Other impressive SuperCharger games included the first-person maze game, Escape from the Mindmaster (1982), and Survival Island (1983), an action game composed of three major scenarios and featuring a unique passcode system -- one of the first of its kind -- allowing a player to go back to a previously uncovered location without replaying the same scenes.
Milton Bradley remained a key player throughout the 1980s, developing products for its own systems as well as other video game and computing platforms. Milton Bradley developed two games for the VCS that were each packaged with unique controllers.
Spitfire Attack (1983), came with the "Flight Commander," a tabletop joystick meant to look like a fighter plane gun, and Survival Run (1983) came with the "Cosmic Commander," a tabletop joystick meant to resemble a spaceship's flight panel.
Jay Miner left Atari to form what would become Amiga Corporation (whose employees had roles in future products such as Commodore's Amiga, Atari's Lynx, and the 3DO Multiplayer). The company produced unusual controllers and games for systems such as the VCS, including Mogul Maniac (1983), a skiing simulator.
Mogul Maniac was packed with the Joyboard, a joystick platform the player stood on and controlled by shifting bodyweight and staying balanced. These and the many other unusual devices produced for the VCS had varying degrees of usefulness and commercial success, but nevertheless enhanced the distinctiveness of Atari's system.
As stated earlier, for every classic such as Fathom (Imagic, 1983), in which the player alternatively controlled a seagull and a dolphin in order to rescue Trident's daughter, and Pitfall II: Lost Caverns (Activision, 1984), which was both an action-packed adventure platformer and a technical masterpiece from David Crane, there were spectacular failures.
These failures included the likes of Lost Luggage (Apollo, 1982), which was a marginal catch-the-falling-object game, Porky's (20th Century Fox, 1983), which was tenuously based on the raunchy comedy movie of the same name, and Fire Fly (Mythicon, 1983), a shooter starring a poorly animated running man with bad control and even worse graphics.
The VCS was also home to the first adult videogames, which included titles such as Mystique's Custer's Revenge (1982) and Bachelor Party (1982), both of which would be considered crude even without the pornographic themes. However, as awful as some of these releases were, none would become more infamous than the one-two punch of Atari's Pac-Man (1981) and E.T. The Extra-Terrestrial (1982).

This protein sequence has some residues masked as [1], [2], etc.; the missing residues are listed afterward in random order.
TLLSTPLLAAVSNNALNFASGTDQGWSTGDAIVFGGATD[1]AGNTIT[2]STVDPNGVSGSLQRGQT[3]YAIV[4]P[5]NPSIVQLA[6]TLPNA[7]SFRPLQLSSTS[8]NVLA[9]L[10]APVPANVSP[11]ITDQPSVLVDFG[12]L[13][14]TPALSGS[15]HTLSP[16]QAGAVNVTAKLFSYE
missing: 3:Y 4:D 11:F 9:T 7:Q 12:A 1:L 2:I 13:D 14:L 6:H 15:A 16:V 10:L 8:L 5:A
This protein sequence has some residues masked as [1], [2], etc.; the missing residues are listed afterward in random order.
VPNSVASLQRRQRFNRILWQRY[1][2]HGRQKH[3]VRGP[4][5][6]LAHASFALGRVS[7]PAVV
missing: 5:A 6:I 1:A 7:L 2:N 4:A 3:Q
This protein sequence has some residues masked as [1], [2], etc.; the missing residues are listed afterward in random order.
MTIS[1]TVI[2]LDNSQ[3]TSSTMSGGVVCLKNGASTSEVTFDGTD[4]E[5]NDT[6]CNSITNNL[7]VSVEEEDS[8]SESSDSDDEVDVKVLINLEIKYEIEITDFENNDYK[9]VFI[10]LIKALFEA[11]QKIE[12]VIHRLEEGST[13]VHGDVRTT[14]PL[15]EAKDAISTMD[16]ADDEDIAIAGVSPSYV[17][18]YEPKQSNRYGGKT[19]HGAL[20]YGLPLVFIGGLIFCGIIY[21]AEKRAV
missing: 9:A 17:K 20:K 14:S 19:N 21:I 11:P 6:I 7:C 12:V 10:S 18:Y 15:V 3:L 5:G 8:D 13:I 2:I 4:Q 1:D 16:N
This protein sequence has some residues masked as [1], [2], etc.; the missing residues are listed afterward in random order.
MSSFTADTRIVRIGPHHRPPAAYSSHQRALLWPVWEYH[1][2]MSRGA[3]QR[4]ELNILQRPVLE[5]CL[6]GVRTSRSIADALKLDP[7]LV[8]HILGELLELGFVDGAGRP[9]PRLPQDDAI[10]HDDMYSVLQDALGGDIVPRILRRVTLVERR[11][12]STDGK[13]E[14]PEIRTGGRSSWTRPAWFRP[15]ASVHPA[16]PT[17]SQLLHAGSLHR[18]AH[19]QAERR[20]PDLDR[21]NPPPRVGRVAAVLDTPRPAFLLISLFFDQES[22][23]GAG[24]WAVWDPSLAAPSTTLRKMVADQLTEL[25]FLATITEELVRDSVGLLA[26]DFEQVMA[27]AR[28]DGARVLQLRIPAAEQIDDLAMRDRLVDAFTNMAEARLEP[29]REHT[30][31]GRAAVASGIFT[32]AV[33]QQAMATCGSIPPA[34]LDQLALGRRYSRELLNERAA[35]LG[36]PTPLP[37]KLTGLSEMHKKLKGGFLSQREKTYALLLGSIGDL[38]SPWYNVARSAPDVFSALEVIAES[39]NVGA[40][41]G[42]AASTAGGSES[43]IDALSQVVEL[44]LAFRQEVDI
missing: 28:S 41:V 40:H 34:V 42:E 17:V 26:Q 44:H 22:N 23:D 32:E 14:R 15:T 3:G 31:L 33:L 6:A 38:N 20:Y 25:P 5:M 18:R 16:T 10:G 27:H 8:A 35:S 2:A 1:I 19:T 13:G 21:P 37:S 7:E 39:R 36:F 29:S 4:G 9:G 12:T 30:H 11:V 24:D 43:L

"Whatever ivory tower technicians may say, it is impossible to view the VCS as anything but very much alive as long as a dozen or so cartridges reach stores each month." – (Electronic Games magazine, December 1982)
In what should have been the deal of the year, if not the decade, Atari got sole rights to Namco's arcade smash-hit Pac-Man (1980) in 1981. While aggressively promoting and protecting their sole right to produce Pac-Man and any derivative works for home use with vigorous litigation, Atari corporate failed to ensure that programmer Todd Frye's end result was a decent game. With poor graphics, bad sound, control and implementation in a tight 4KB of ROM, rather than the originally requested 8KB, it was a travesty of a game and a devastating blow to Atari's reputation.
Atari wrongly guessed that the name alone would generate enough interest to sell the dismal product; they mistakenly produced millions more cartridges than VCS systems in active use. With such a poor game, cartridge sales -- while still extremely high at an eventual seven million units -- nevertheless left Atari with roughly five million unsold copies and only a small increase in VCS system sales, if any, over what they would have had anyway.
Atari would later redeem itself to a degree in the critical sense with superb translations of Ms. Pac-Man (1982) and Jr. Pac-Man (1984, but not released until 1988), but the detrimental financial and consumer impact of the VCS version of Pac-Man was difficult to recover from.
As for E.T. The Extra-Terrestrial, lead programmer Howard Scott Warshaw of classic shooter Yars' Revenge (1981) fame, seemed like a logical choice for the project. He had impressed Steven Spielberg with his work on the translation of another popular film by the famous director, Raiders of the Lost Ark, which, in 1982, was successfully released as a sophisticated two-joystick action-adventure.